Abigail Adams was an influential wife, mother, and woman of the new Republic whose dedication provided a strong advocacy for the education of women to allow them to better fulfill their roles as wives and mothers, and counselors of the Republic's new men, and yet not abandoning their roles in the private sector while influencing the public one.
Born Abigail Smith on November 11 1744, in Weymouth, Massachusetts, she was the second child of one of the families of the major family network in Boston's South Shore. Although her family lived well they had no fortune, thus young Abigail learned from the very beginning how to work the Parsonage farm (her father, William Smith, was the minister of the North Parish Congregational Church of Weymouth). Abigail learned from her mother, Elizabeth Quincy-from one of the Colony's old and prominent families- how to master a public role (as a minister's wife) and the care of the less fortunate.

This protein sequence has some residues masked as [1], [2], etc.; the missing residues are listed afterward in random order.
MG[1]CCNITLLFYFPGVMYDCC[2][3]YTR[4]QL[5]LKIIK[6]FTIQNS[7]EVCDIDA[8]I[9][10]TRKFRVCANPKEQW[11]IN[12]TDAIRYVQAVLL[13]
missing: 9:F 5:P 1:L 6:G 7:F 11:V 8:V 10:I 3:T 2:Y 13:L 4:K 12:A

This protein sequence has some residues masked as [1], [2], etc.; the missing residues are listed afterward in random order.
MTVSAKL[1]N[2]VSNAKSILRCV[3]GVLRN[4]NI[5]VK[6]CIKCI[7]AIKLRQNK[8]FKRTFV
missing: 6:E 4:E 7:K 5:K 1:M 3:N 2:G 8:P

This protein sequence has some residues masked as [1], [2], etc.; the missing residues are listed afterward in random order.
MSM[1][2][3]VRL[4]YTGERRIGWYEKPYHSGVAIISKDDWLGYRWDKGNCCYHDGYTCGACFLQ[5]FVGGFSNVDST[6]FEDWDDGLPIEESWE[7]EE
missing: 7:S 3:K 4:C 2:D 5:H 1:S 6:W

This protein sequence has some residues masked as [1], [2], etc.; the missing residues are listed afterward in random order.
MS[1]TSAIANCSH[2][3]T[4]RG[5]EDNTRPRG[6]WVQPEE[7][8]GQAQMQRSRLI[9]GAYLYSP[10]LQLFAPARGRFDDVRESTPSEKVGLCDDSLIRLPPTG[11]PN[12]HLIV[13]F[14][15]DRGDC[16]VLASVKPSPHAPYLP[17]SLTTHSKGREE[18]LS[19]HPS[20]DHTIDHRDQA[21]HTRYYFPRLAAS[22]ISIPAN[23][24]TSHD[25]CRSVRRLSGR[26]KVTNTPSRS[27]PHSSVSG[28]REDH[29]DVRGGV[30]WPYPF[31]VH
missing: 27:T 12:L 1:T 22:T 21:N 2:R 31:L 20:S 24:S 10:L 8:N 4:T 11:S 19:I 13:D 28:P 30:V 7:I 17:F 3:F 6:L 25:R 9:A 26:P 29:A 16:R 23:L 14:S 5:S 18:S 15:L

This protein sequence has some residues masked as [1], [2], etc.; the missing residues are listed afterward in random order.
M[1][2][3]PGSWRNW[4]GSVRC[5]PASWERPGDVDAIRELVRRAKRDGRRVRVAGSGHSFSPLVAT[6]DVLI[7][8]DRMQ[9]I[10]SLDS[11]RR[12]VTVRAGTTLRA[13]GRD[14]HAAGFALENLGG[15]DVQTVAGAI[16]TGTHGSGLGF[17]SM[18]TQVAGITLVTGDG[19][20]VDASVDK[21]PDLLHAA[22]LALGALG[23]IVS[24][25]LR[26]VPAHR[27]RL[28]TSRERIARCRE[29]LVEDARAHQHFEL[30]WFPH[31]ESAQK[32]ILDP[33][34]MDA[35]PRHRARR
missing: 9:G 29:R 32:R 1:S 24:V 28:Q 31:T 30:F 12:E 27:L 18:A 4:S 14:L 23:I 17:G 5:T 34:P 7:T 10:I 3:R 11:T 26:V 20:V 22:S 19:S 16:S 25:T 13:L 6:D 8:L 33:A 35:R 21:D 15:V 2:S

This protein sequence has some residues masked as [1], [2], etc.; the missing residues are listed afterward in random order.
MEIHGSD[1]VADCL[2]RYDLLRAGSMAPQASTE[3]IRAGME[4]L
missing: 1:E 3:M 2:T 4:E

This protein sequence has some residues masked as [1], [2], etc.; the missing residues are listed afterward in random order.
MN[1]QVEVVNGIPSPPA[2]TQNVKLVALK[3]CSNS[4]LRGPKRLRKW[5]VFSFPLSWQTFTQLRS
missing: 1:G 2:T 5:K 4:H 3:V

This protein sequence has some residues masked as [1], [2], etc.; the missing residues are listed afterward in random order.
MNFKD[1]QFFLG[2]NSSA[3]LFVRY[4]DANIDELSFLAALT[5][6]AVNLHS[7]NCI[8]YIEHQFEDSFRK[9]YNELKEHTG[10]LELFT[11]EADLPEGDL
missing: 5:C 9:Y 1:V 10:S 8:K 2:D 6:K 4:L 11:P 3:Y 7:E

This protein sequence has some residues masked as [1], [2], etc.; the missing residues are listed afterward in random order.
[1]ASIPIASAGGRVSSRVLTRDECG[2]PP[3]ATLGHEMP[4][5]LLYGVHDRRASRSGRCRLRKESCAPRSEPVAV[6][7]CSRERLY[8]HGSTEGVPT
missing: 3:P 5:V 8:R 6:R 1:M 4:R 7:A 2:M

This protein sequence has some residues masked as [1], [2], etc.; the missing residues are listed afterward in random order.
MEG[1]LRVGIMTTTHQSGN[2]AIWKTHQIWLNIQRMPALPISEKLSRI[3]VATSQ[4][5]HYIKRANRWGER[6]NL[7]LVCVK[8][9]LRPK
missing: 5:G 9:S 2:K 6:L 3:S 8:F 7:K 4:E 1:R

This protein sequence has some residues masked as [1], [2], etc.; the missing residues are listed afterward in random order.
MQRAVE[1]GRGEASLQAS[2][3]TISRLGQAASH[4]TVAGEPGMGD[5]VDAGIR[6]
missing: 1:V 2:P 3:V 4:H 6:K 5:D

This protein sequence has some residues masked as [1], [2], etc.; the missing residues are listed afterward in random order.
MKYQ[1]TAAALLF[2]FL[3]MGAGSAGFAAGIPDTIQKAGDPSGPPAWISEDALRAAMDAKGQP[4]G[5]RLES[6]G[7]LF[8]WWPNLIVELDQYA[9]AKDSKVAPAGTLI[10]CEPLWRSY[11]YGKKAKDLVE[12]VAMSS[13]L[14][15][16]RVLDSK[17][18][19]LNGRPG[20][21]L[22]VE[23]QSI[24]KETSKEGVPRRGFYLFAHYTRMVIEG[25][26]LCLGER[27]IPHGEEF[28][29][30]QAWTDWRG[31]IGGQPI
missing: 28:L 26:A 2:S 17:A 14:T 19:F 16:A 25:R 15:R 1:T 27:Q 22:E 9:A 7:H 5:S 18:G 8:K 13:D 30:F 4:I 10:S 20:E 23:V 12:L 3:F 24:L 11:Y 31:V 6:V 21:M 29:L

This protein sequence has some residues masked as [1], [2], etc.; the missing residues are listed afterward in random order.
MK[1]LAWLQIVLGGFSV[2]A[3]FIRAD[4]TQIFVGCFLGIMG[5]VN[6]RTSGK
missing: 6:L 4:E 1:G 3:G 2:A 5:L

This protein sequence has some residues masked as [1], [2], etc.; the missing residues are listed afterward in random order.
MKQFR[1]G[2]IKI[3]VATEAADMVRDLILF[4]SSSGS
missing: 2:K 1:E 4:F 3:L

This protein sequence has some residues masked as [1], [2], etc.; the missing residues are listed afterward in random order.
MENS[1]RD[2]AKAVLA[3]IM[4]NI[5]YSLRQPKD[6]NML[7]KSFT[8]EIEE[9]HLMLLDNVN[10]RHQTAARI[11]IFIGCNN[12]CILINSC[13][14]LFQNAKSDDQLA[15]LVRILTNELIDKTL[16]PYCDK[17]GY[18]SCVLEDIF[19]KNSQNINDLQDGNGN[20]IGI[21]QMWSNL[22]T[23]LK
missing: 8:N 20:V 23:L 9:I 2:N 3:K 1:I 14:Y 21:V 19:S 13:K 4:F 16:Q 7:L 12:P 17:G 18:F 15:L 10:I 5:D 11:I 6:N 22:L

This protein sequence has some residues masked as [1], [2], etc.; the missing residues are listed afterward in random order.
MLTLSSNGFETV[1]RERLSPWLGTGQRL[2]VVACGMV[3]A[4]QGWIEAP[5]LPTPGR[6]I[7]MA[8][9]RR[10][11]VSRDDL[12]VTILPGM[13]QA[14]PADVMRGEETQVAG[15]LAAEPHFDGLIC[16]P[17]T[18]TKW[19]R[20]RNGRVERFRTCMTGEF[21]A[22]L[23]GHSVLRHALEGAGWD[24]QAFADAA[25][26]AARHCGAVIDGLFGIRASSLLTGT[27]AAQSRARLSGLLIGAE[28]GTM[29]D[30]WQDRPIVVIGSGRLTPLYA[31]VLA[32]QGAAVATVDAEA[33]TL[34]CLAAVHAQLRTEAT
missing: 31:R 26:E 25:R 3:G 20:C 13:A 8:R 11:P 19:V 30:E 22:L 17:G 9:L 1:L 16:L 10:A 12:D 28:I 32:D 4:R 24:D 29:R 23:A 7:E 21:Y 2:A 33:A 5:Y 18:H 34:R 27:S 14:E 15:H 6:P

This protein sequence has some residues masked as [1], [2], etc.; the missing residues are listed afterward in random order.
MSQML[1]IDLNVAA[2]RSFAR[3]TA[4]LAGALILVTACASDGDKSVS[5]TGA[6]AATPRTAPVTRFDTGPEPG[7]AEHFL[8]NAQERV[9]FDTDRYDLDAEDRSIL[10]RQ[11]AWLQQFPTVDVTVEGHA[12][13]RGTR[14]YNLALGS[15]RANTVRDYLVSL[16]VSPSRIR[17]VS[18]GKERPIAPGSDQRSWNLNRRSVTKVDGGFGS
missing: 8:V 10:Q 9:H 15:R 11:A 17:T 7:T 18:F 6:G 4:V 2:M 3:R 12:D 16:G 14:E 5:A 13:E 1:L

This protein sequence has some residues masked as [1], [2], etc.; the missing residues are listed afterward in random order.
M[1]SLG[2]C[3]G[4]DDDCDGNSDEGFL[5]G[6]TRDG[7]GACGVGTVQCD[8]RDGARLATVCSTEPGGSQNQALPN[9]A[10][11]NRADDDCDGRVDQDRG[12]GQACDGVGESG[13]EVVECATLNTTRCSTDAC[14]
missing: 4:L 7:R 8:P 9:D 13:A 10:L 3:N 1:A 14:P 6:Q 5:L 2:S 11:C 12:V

It was not until Abigail was a mother herself, that she would understand, to an extent, her mother's over protectiveness of her while growing up, which was mostly influenced by Abigail's poor health. Her poor health contributed to her not being able to attend whatever little schooling for females was permitted at the time, yet to her advantage, she possessed a insatiable thirst for knowledge and was not lacking in teachers in her parents, older sister, close relatives, and later in her eclectic choice of authors, among which were James Thomson, Alexander Pope, Samuel Richardson. But the life long habit of writing letters to numerous people, proved to be her best instructor, and she its most apt pupil.
At age 15 Abigail met the man whose frequent absences, due to his "duty" to the Nation, would oblige her to exclaim she was "bereft...